African violet plants are a great addition to any home. African violets are beautiful and can flower all year long when properly taken care of. The keyword here is properly taken care of. African violets aren’t the kind of household plants that require little to no maintenance. While these plants can be managed by a novice gardener, there are a few things you want to make sure you get right.
The first step to this is to find the right pot (whether it’s a ceramic pot or plastic). Getting a good pot for your African violet makes all the difference.
To help you find the right one for you, we took some time to narrow down and review what we consider to be the best pots for African Violets.
Like with many gardening tools, the right African violet pot will depend on your experience (and commitment) level.
For example, for first-time learners, we recommend the self-watering mini pot by Window Garden. This self-watering pot comes with seedlings for you to practice on and enough fiber soil for your pot. While it’s not ideal for a mature African Violet plant, it’s great for a mini African violet.
Another great option for first-timers and experienced planters alike is the Aquaphoric Self Watering planter. In our humble opinion, the Aquaphoric Self Watering planter is the best pot for African Violets on our list. We really like that this self-watering planter comes with fiber soil to help kickstart the growing process. Plus, it also includes a passive hydroponics system and a water level indicator to help make watering easier.
A fun perk: the Aquaphoric Self Watering planter is available in several colors giving you more choice.
The 3-pack provided by the Vencer self-watering planter is a great runner-up. We especially like its sleek and minimal design. The great part is it’s a pack of 3, so you can repot your African violets to bigger pots as the plant grows. However, the pot from Vencer doesn’t offer much in terms of the water system. Other pots use a passive hydronic system and a water level indicator for water management.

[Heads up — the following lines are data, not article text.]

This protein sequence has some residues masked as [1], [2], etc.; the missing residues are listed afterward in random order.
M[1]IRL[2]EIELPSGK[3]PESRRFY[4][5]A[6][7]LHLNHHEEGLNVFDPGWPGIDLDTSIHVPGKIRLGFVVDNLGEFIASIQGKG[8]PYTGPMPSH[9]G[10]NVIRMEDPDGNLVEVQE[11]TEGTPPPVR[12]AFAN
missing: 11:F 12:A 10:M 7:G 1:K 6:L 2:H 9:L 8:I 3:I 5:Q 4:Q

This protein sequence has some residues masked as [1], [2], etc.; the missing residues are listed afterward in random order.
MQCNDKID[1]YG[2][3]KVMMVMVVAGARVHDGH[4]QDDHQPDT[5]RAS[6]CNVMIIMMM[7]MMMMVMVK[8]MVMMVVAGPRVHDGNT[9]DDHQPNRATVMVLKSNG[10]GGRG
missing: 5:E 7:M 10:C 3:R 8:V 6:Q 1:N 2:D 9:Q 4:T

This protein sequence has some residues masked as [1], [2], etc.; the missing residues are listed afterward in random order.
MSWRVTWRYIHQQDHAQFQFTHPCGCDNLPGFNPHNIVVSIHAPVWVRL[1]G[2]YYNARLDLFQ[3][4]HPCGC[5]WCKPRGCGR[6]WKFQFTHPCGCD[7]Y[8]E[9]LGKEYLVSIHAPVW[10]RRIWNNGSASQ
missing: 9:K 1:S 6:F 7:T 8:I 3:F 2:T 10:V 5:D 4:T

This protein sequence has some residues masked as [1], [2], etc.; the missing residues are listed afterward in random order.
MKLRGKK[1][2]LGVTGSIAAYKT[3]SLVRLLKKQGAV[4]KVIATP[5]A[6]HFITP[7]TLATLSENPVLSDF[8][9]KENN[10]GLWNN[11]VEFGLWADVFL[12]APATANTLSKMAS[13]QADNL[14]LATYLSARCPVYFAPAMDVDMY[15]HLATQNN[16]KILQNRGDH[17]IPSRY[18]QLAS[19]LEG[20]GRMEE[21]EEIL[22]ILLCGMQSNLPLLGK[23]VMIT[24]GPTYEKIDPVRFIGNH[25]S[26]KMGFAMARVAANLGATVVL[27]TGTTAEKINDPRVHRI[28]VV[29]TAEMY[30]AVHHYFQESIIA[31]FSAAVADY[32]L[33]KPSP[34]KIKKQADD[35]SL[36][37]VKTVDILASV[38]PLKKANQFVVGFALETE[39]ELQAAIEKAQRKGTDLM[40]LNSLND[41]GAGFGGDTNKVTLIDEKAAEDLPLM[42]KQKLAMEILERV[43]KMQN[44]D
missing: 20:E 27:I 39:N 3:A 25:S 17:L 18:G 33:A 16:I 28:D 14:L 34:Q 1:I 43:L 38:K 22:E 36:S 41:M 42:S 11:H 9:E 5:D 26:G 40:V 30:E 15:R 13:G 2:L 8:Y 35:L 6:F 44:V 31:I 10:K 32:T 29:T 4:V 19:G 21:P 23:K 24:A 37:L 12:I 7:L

The pots from Mkono are of good quality but don’t offer anything unique. Mkono pots are durable as they use a non-corrosive, water-resistant plastic. The aesthetic and size of the Aquaphoric garden hub tub help it blend and look good in any room. The pot comes with enough fiber soil to give you a head start, but the size of the pot also limits the size of the African Violet plant you can get.
Now that you’ve seen a little bit about how certain pots are better for certain gardeners, let’s go into more detail into what we like about each African violet pot.
Best African Violet Pots: Top 5 Reviews and Buying Guide
When we put this list together, we tried to focus on the positive for a variety of African violet pots. African violets don’t necessarily thrive in one pot over another like other house plants do. So, in the end, it comes down to what works best for the kind of maintenance and appearance you want.
If you have any questions we didn’t answer here, comment down below!
Don’t worry about your expertise level when using this pot. The self-watering mini plant pot by Window Garden is designed for people with and without a green thumb. In fact, Window Garden even provides seedlings (3 germination bags) to help you get started growing new plants.
To use the pot, place the bag over the pot and watch the seedlings grow (don’t forget to remove the bag once the seedlings start to grow). The pot is self-watering making it easier to manage the water level for your African violet.
You can choose to utilize the fiber soil that comes with the plant or use your own as well. The sleek design and color variety of the pots also makes it a great choice for any room.
- The sleek design and color variety of the pot makes it beautiful to display
- The self-watering container makes it easier to manage water levels for your plant
- It’s sturdy and made of great quality plastic
- A good pot for mini-violets due to its size
- Easy to follow instructions make it easy to set up
- The pots are small, so it’s not meant for plants with large root systems or large plants
In our opinion, the Aquaphoric Self Watering Planter is the best pot for African violets. The Aquaphoric planter is designed to make planting easier for you. The 1-quart potting soil that comes with purchase gives you a head start. Fiber soil is good for your plants as it allows the roots to stretch and grow easily.
This pot also uses a passive hydroponics system that makes sure your plant gets just the right amount of oxygen, water, and nutrients. Being a self-watering system, the pot helps you reduce the frequency at which you water your plants.
- It’s great for beginners who are just learning about plants and planting
- The variety of colors gives you more options to choose from